European Markets – Benelux – Looking good
Adrian Pennington, September 14, 2012
The Benelux is a highly developed region with numerous industrial areas, universities, hospitals and shopping centres. There is an abundance of projects but also plenty of competition. Adrian Pennington explains.
As befitting a region which was originally defined as a customs union, the economies of Belgium, the Netherlands, and Luxembourg preoccupies business there. More specifically, all three neighbours who trade heavily with other members of the EU are impacted by the economic fall-out from the eurozone. That said, most AV companies are optimistic about their own medium to long term position.
The view of AMX Europe’s md and vp Europe, Kevin Morrison is typical: “It’s been impossible to escape the economic backdrop of the eurozone but despite all the negative noise surrounding the world markets, we have experienced continued growth here.”
Or this from Olivier Klesser, IML Netherlands’ account manager: “Business has changed and budgets have been cut down to a minimum, but business only seems to have grown over the last few years.”
InfoComm also appears to be in two minds. On the one hand its 2012 Market Definition and Strategy Study suggests that the “most optimistic outlook (for Europe) appears to be in Switzerland, the Netherlands, the UK and Germany”. Benelux comprises 11 per cent of Western Europe’s total pro-AV market and is projected to grow from $1.42bn in 2012 to $1.84bn by 2015.
On the other hand, notes Duffy Wilbert, svp, member services, InfoComm International: “The market looks good for Benelux, but not for double-digit growth until 2015. Those interested in the European AV marketplace should look toward Scandinavia and Eastern Europe for even higher levels of growth,” he says.
According to Carl Willemaers, NEC Display Solutions’ key account manager for the region, the crisis has hit the Netherlands particularly hard since its government was forced into austerity cost cutting.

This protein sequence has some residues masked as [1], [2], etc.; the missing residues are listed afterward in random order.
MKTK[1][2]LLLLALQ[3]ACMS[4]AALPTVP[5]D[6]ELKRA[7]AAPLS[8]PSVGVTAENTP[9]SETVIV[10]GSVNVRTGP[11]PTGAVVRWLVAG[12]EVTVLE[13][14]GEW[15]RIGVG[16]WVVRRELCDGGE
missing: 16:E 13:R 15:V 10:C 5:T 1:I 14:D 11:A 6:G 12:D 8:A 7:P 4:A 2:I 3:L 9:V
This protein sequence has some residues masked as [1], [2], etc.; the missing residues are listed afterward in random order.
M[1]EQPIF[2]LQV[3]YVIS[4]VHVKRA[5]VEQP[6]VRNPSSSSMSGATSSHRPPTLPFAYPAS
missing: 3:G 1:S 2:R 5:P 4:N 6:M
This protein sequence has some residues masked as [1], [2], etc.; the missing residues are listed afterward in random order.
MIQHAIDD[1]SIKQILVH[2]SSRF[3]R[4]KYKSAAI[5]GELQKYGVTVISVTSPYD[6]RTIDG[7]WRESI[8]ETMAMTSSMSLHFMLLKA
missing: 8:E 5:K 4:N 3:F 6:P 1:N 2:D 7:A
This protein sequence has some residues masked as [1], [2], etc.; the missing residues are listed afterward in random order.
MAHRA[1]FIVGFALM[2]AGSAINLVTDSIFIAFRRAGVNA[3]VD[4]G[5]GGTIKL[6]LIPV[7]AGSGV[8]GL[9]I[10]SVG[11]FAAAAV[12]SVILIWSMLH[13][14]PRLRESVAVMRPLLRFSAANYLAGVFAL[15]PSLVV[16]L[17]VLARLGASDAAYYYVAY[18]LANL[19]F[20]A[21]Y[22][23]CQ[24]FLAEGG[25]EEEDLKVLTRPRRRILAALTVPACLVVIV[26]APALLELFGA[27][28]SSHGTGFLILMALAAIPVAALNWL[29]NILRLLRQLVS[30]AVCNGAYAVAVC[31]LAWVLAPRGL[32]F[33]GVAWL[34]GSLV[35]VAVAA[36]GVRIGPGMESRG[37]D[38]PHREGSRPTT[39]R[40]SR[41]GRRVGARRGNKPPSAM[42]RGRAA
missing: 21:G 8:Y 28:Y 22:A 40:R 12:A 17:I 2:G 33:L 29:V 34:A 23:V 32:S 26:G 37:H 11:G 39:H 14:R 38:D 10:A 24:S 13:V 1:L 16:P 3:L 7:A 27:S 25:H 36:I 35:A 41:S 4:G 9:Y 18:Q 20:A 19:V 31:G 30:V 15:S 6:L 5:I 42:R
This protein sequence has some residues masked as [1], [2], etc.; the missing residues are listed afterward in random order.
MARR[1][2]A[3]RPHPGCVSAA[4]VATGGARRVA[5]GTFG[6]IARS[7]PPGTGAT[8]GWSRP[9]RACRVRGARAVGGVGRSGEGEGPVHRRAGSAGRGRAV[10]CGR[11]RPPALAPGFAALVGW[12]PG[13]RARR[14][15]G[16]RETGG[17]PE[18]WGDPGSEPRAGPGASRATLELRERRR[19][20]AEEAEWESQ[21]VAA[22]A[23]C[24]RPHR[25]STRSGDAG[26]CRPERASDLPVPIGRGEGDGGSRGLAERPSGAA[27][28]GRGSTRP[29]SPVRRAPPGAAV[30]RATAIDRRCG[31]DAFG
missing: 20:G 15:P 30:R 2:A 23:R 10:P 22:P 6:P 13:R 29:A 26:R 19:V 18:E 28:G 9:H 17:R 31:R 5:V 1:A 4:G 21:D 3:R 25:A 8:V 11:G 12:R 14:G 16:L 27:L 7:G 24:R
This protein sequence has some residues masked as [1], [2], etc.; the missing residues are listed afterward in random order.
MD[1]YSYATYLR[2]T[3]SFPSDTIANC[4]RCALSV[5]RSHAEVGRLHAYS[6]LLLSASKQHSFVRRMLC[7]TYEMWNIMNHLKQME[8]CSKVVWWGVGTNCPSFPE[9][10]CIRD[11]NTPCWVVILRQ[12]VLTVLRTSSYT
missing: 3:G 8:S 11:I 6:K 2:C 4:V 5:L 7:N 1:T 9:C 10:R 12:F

“Investments are postponed or even cancelled,” he reports. “One big challenge is that the Dutch market is very price driven. Price is almost all the time the first priority instead of quality or total cost of ownership of the product. You can very often find consumer products in professional installations done by big AV resellers. It’s a challenge to convince customers of the benefit of investing in high quality products.”
A related challenge is to make even the many multinationals located in the Netherlands “aware of NEC and our products and to make investments in high-end quality products.”
Brussels and The Hague are, of course, the seats of European power but the financial crisis would appear to have caused a downsizing or postponement of IT contracts destined for government institutions.
“In spite of the fact that Belgium is an important centre for huge European institutions and that some important companies in the transport and telecom markets there are led by political decisions takers, they are still judicious about making investments into IT related products,” observes Filip Cogghe, senior key account manager, NEC. “It is a fact that digital signage projects begun in 2011 have been delayed.”
It’s a statement echoed by Gerben van den Berg, projectiondesign’s regional director: “Because of the uncertain future and cost reduction programmes, companies have decided to delay their investments. This means we are seeing fewer projects but more competitors and alternative solutions. It also means you have to do much more to convince customers about the right solutions.”
However, Barco’s corporate communications manager, Inge Govaerts holds the converse opinion stating that the public-governmental market is not notably affected by recession, “mainly because these institutions work with year to year budgets and plans,” he says. “These date back from before the crisis and still have to be carried out.”
Barco, Govaaerts says, has seen a steady increase in demand and projects over the last couple of months.
The Benelux is a highly developed region with numerous industrial areas, universities, hospitals and shopping centres. There is an abundance of projects here “but also a dense competition,” notes Morrison.
It is not difficult to see why UK companies are attracted to do business with the Netherlands. It is both Anglophone (over 75 per cent of the population speaks English) and Anglophile..